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NCCN Trends™ Highlights: Monitoring and Managing Chronic Myelogenous Leukemia

By Sherry L. Ulrich, MBA, Market Insights Specialist

With new targeted cancer therapies available, such as Tyrosine kinase inhibitors (TKIs) and other agents, Chronic Myelogenous Leukemia (CML) has been transformed into a manageable, chronic condition for many patients.[i]  An essential key to this transformation is the monitoring of patients’ therapy response and drug adherence, as well as early detection of therapy failure.[ii]  Frequent monitoring is required for measurement of hematologic, cytogentic, and molecular responses in order to evaluate therapy response and disease progression from chronic phase to accelerated or blast phase.[iii]

In March 2013, the National Comprehensive Cancer Network® (NCCN®) conducted an NCCN Trends™ survey about CML.  When survey respondents were asked what their next step would be if compliance or drug-drug interactions were not factors for patients who did not achieve a ≤10% BCR-ABL response by qRT-PCR at three months, the majority—41%—said they would continue on the originally prescribed TKI with regular qRT-PCR testing for 12 months before changing therapy, assuming a downward trend of transcript levels from baseline.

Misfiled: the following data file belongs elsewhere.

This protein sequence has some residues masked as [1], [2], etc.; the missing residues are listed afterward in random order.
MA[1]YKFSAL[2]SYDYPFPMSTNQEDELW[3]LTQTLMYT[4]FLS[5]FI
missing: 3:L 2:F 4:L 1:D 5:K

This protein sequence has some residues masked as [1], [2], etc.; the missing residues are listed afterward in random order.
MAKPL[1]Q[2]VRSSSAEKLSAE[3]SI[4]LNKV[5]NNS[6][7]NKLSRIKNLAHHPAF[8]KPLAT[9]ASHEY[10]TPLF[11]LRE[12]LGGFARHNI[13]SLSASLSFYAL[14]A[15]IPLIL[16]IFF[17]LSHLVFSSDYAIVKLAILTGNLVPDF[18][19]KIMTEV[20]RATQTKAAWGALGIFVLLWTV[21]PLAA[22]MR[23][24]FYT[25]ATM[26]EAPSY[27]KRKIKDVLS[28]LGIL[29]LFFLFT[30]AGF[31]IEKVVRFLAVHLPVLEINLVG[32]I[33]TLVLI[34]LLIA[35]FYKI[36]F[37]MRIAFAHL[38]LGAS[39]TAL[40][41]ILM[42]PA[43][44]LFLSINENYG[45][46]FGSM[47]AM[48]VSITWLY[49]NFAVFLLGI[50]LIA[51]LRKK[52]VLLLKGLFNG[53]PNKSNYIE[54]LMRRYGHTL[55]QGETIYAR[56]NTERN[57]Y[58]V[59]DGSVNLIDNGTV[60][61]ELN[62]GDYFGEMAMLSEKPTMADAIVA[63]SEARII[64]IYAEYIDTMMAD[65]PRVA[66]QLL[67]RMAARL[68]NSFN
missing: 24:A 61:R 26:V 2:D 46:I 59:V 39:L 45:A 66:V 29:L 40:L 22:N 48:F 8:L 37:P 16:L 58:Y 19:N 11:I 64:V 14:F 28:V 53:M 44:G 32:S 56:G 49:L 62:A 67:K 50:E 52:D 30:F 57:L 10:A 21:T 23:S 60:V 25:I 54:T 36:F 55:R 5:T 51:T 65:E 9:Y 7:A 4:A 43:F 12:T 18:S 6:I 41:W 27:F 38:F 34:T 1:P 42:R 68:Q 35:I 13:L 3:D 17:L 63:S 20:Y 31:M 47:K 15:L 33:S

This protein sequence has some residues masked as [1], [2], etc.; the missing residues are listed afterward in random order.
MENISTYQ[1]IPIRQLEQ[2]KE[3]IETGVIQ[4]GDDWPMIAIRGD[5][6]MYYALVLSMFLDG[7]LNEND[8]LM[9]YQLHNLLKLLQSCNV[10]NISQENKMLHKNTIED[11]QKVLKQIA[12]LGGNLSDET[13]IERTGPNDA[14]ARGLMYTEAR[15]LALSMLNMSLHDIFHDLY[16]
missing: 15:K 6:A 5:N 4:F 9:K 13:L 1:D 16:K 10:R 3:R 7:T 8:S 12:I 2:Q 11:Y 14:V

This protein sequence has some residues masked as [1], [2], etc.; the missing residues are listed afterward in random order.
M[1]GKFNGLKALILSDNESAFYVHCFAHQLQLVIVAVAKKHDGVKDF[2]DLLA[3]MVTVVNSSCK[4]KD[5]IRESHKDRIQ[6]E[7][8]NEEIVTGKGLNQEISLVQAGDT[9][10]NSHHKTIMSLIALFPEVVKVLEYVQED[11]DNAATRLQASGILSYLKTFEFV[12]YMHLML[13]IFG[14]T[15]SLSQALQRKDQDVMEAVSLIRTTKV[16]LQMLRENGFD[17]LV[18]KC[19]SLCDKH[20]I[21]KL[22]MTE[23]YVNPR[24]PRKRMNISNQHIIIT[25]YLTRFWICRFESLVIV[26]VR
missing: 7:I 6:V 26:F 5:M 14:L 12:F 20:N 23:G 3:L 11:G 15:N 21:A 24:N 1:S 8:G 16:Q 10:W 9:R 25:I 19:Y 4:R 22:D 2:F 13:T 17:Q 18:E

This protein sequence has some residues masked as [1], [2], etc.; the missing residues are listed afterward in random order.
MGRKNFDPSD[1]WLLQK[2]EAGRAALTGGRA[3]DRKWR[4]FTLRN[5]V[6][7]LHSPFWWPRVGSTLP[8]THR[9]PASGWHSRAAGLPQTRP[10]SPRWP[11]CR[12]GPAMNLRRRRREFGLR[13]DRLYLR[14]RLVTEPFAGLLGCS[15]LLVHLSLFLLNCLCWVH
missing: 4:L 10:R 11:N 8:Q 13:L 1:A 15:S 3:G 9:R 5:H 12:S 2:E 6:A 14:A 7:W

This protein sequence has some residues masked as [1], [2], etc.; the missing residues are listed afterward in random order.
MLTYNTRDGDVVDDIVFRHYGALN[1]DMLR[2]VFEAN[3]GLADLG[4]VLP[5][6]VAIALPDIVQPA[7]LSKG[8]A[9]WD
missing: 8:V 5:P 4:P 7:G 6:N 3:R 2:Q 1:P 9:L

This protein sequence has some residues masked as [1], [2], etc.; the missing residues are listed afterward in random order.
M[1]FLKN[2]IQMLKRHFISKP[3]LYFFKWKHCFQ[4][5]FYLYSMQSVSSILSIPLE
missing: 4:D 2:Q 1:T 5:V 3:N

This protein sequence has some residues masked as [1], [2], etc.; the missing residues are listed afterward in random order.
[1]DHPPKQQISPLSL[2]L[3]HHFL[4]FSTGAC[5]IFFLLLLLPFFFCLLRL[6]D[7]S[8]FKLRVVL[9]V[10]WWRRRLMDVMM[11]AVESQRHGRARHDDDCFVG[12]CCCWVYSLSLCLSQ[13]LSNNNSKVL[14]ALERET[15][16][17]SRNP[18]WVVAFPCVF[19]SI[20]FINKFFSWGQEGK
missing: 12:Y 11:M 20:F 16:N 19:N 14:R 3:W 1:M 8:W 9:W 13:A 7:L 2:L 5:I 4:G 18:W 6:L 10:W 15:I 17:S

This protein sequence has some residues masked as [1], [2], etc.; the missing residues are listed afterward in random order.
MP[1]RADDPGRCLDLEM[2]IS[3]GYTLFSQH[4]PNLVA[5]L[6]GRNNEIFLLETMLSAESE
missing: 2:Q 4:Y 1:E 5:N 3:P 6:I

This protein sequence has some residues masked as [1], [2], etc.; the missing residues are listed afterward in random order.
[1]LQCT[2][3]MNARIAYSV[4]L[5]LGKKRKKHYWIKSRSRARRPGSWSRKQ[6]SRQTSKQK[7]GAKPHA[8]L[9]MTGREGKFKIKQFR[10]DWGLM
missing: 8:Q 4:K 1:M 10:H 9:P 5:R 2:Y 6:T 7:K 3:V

Assuming compliance or drug-drug interactions are not factors, what would be your next step if your patients did not achieve a ≤10% BCR-ABL response by qRT-PCR at 3 months? (Select all that apply) (n=464)

According to Assouline and Lipton, research has identified causes of resistance, including, but not limited to, mutations in the BCR-ABL gene.[iv]  In order to help guide the decision about which TKI (or other agent) to select when patients are unresponsive to therapy, it is suggested that patients’ CML cells are tested for BCR-ABL kinase domain mutations.[v]

Clinicians were asked when mutational analyses are performed on their patients with CML. The top two responses were “When there is a loss of response to therapy (e.g., a loss of CCyR, MMR, etc.),” and “when there is disease progression,” with response rates of 53% and 34%, respectively.

Additionally, the survey revealed that the majority of respondents would switch or modify therapy for their patients with CML anytime an NCCN Clinical Practice Guidelines in Oncology (NCCN Guidelines®) milestone is not reached, and/or if a BCR-ABL T3151 mutation is detected, following a mutational analysis test.

Following a mutational analysis test on your patients with CML, when do you decide to switch or modify therapy? (Select all that apply) (n=382)

In summary, new therapies have transformed CML into a manageable disease for most patients.  Essential treatment includes frequent monitoring of patients to manage CML in its chronic stage, as well as performing mutational analysis in order to discern the best-suited TKI or other agent for a patient unable to achieve response to therapy. Overall, frequent monitoring and timely therapy changes, as well as patient compliance, provide the potential for a better long-term outcome.